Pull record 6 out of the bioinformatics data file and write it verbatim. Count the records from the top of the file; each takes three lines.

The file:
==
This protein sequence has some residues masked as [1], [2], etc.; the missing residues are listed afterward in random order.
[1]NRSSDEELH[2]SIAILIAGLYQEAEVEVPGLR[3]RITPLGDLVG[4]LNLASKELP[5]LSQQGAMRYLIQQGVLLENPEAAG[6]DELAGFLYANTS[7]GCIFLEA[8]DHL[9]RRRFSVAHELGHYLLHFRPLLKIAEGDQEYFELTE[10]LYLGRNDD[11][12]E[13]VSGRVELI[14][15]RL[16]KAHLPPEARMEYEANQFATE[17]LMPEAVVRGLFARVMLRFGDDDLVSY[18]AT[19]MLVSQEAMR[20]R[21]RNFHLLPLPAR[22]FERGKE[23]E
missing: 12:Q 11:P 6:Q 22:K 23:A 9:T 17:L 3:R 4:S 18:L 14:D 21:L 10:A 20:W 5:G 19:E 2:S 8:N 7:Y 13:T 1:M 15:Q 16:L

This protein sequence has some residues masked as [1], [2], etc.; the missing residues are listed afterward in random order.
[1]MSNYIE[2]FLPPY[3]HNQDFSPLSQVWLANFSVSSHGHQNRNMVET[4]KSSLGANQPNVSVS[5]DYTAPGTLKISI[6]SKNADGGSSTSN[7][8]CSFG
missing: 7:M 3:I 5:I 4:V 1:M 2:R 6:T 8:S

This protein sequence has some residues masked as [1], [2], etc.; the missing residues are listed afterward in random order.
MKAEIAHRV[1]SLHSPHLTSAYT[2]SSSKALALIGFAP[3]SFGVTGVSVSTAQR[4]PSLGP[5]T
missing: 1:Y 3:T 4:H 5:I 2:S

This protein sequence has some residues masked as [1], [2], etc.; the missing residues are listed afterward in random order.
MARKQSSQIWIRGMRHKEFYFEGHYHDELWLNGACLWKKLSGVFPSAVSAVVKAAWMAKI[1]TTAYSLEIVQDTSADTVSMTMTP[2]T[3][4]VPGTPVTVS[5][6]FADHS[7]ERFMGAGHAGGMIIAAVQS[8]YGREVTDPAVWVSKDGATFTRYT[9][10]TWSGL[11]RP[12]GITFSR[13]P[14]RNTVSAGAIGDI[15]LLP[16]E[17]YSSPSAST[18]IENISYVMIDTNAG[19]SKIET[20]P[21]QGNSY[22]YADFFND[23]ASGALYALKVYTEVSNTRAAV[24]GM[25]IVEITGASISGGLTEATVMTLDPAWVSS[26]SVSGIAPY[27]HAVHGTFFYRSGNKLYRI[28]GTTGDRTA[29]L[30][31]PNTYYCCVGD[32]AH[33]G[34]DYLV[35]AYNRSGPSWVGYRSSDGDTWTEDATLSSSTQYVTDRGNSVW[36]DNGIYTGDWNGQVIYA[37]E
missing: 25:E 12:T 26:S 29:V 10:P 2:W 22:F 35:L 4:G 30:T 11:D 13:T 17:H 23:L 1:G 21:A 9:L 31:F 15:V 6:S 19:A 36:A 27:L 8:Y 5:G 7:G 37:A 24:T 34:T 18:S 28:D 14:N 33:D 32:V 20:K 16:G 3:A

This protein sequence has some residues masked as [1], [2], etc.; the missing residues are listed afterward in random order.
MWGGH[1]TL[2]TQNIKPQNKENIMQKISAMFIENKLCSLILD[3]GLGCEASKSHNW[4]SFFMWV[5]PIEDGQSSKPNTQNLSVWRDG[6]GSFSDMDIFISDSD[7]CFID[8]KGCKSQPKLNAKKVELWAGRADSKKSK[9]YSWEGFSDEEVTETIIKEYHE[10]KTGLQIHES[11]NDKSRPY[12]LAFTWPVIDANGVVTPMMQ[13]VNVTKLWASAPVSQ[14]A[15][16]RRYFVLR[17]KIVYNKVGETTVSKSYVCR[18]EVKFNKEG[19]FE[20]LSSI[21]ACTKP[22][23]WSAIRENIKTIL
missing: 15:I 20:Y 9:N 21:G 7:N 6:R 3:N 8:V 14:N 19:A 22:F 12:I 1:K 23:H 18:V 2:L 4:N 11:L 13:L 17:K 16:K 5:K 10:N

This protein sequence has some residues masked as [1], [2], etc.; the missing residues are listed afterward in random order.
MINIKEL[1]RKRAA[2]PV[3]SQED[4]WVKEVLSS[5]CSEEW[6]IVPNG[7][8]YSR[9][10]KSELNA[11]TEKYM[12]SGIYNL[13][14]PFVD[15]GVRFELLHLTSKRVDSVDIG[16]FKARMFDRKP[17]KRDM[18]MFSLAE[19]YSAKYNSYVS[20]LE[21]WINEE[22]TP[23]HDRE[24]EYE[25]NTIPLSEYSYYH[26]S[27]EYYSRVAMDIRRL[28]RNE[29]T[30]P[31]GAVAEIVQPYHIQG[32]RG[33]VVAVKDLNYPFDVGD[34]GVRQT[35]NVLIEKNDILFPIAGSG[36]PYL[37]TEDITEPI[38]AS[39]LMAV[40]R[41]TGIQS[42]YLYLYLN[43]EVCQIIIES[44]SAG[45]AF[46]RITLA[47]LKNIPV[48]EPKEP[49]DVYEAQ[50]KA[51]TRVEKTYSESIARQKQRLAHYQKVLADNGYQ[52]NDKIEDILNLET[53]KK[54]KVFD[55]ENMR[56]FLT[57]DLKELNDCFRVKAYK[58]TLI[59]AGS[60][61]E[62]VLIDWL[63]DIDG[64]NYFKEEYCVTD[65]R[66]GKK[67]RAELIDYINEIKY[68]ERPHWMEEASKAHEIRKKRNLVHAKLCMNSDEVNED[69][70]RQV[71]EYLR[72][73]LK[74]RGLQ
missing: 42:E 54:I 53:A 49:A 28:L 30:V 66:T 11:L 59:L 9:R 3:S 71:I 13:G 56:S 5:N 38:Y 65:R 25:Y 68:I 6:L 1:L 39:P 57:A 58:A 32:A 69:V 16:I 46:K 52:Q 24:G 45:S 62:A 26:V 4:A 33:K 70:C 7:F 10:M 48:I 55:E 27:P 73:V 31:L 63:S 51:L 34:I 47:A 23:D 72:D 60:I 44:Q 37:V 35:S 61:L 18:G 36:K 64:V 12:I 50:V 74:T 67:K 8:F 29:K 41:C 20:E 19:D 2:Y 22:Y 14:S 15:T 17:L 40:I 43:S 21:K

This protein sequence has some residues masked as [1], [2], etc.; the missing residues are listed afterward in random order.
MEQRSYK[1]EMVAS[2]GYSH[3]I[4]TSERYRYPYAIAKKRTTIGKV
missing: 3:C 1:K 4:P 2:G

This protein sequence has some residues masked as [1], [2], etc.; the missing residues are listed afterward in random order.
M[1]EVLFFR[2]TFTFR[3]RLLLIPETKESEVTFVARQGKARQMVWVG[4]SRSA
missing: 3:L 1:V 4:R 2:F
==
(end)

This protein sequence has some residues masked as [1], [2], etc.; the missing residues are listed afterward in random order.
MINIKEL[1]RKRAA[2]PV[3]SQED[4]WVKEVLSS[5]CSEEW[6]IVPNG[7][8]YSR[9][10]KSELNA[11]TEKYM[12]SGIYNL[13][14]PFVD[15]GVRFELLHLTSKRVDSVDIG[16]FKARMFDRKP[17]KRDM[18]MFSLAE[19]YSAKYNSYVS[20]LE[21]WINEE[22]TP[23]HDRE[24]EYE[25]NTIPLSEYSYYH[26]S[27]EYYSRVAMDIRRL[28]RNE[29]T[30]P[31]GAVAEIVQPYHIQG[32]RG[33]VVAVKDLNYPFDVGD[34]GVRQT[35]NVLIEKNDILFPIAGSG[36]PYL[37]TEDITEPI[38]AS[39]LMAV[40]R[41]TGIQS[42]YLYLYLN[43]EVCQIIIES[44]SAG[45]AF[46]RITLA[47]LKNIPV[48]EPKEP[49]DVYEAQ[50]KA[51]TRVEKTYSESIARQKQRLAHYQKVLADNGYQ[52]NDKIEDILNLET[53]KK[54]KVFD[55]ENMR[56]FLT[57]DLKELNDCFRVKAYK[58]TLI[59]AGS[60][61]E[62]VLIDWL[63]DIDG[64]NYFKEEYCVTD[65]R[66]GKK[67]RAELIDYINEIKY[68]ERPHWMEEASKAHEIRKKRNLVHAKLCMNSDEVNED[69][70]RQV[71]EYLR[72][73]LK[74]RGLQ
missing: 42:E 54:I 53:A 49:A 28:L 30:V 66:T 11:L 59:L 9:R 3:S 71:I 13:G 56:S 5:N 38:Y 65:R 25:Y 68:I 6:L 1:L 39:P 57:A 58:A 32:A 69:V 16:I 46:K 52:Q 24:G 45:S 62:A 26:V 4:A 33:K 70:C 7:F 10:M 48:I 55:E 27:P 73:V 31:L 63:S 51:L 34:I 47:A 23:D 72:D 60:I 44:Q 37:V 35:S 61:L 18:G 36:K 64:V 12:I 50:V 74:T 67:K 8:F 29:K 41:C 20:E 19:D 2:Y 22:Y 14:S 15:T 17:L 40:I 43:S 21:K